Obama needs to crack down on China

International businesses of all sizes have grown increasingly dependent on the Chinese market, and the downturn in the Asia-Pacific region has had a vast ripple effect, including in the United States. These concerns add real urgency to this month's meeting between President Obama and Chinese President Xi Jinping in Washington, D.C. Now more than ever, it is time to take a firm stand against the egregious behavior of the Chinese government toward American companies.

President Barack Obama (L) shakes hands with Chinese President Xi Jinping (R) after a joint press conference on November 12, 2014 in Beijing.
Getty Images
President Barack Obama (L) shakes hands with Chinese President Xi Jinping (R) after a joint press conference on November 12, 2014 in Beijing.

The bilateral relationship between our two countries is one of the most important in the world. We are the two largest economies in the world; we are two of the largest countries by population in the world. It is certainly in the interests of both the American and Chinese people to strengthen the ties between our two nations, particularly in our interdependent world.

In 2012, $579 billion in goods and services were traded between the United States and China – from my home state of Missouri alone, more than $1.8 billion in exports went to Chinese customers in 2013. In the years I served in the U.S. Senate, China's economy boomed, and with it, two-way trade and investment between our countries also boomed, benefiting consumers and businesses in both our countries and increasing cultural understanding between our peoples. With the growth, however, came new issues and obstacles.

The past year, especially, has seen a significant rise in new barriers to foreign-owned company operations in China. Most are well known – fines, an opaque regulatory system and intellectual property theft all keep American and other Western companies from competing in China on an even playing field. These tactics are being used increasingly aggressively against American companies. Back in February, the chipmaker Qualcomm agreed to pay China a fine of nearly $1 billion for alleged violations of China's antitrust law and also conceded to lower its royalty rates for patents used in the market. Last month, Chinese authorities summoned American tech companies to let them know a new set of cyber-security regulations were being revived, even after widespread criticism that the rules were designed to be a thinly veiled backdoor into U.S. products, one through which the companies will be forced to hand over sensitive information like encryption keys.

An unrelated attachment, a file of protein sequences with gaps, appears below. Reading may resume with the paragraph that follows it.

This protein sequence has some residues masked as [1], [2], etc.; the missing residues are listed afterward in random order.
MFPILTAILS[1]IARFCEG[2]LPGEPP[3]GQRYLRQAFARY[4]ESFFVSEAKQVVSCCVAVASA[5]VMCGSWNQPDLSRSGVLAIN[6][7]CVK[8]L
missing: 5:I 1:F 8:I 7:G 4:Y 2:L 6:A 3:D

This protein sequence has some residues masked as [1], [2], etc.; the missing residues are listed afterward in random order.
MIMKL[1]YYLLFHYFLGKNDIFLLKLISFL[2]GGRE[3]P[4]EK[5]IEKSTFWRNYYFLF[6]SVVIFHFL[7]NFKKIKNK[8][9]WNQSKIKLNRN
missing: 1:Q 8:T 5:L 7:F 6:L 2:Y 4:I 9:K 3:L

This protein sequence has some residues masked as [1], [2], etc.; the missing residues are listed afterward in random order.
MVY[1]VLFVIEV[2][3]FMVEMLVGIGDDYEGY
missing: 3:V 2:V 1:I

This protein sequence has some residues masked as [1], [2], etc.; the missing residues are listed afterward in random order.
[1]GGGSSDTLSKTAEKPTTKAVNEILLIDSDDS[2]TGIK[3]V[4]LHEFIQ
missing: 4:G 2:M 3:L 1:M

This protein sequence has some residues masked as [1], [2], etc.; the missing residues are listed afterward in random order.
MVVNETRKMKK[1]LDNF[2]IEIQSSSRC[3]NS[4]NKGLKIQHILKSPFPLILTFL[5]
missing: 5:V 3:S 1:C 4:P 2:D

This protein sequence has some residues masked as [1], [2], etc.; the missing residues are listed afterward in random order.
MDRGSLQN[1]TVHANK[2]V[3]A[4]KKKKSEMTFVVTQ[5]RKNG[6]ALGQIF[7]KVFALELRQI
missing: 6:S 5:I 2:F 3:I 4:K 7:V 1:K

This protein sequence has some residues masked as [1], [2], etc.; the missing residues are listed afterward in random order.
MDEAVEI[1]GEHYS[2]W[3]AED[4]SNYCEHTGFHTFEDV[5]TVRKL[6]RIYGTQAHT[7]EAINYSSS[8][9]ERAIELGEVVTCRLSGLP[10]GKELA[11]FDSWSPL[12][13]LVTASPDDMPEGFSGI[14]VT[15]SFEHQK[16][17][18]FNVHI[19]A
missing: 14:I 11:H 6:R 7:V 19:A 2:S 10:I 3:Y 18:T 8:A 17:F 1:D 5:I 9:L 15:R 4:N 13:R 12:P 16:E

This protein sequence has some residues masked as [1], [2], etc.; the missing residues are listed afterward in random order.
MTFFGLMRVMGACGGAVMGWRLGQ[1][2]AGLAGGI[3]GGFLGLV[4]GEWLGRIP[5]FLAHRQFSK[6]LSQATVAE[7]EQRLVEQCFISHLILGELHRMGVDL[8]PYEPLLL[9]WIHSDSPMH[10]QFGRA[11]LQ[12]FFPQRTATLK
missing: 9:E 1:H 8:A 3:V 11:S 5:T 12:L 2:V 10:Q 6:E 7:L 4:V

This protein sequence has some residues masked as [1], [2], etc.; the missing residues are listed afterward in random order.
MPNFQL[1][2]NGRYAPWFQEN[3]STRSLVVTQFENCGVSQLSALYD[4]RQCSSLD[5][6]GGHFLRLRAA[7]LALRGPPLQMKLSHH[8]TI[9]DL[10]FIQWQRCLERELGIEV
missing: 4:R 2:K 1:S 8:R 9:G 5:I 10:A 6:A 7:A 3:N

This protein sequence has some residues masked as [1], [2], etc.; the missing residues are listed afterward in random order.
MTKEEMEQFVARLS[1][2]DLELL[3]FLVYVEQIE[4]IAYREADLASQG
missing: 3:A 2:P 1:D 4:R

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Yet another flagrant case is that of the meat-processing company OSI Group, which was targeted by local Chinese authorities in a takedown last year that relied on a news exposé from a state-owned television station. More than 12 months later, six employees of the company's local subsidiary remain in jail without being charged.

Last year, a record $119.6 billion in foreign direct investment (FDI) entered China – access to its more than 1.35 billion consumers has proved too tempting for international businesses. But in recent months foreign companies have gotten more cautious about investing in China. In the first two months of 2015, U.S. investment fell more than 31 percent from the year before, due largely to increasing uncertainty about the safety of investments from foreign companies that are routinely targeted by Chinese regulators, competitors and state-owned media outlets.

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Members of Congress can and should speak loudly and raise these worrisome issues with the Commerce Department and the White House, but it falls on the Obama administration to make the case directly to Chinese leaders. The message to President Jinping has to be clear: It's time for the shakedowns to stop.

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Commentary by Kit Bond, a former four-term United States senator (R-Mo.), who was vice chair of the senate intelligence committee during his tenure, and a former two-term governor of Missouri. He led delegations to China during his time in public office and in the private sector, including serving as the vice chairman of the U.S.-China Interparliamentary Committee. Follow him on Twitter @KitBondMO.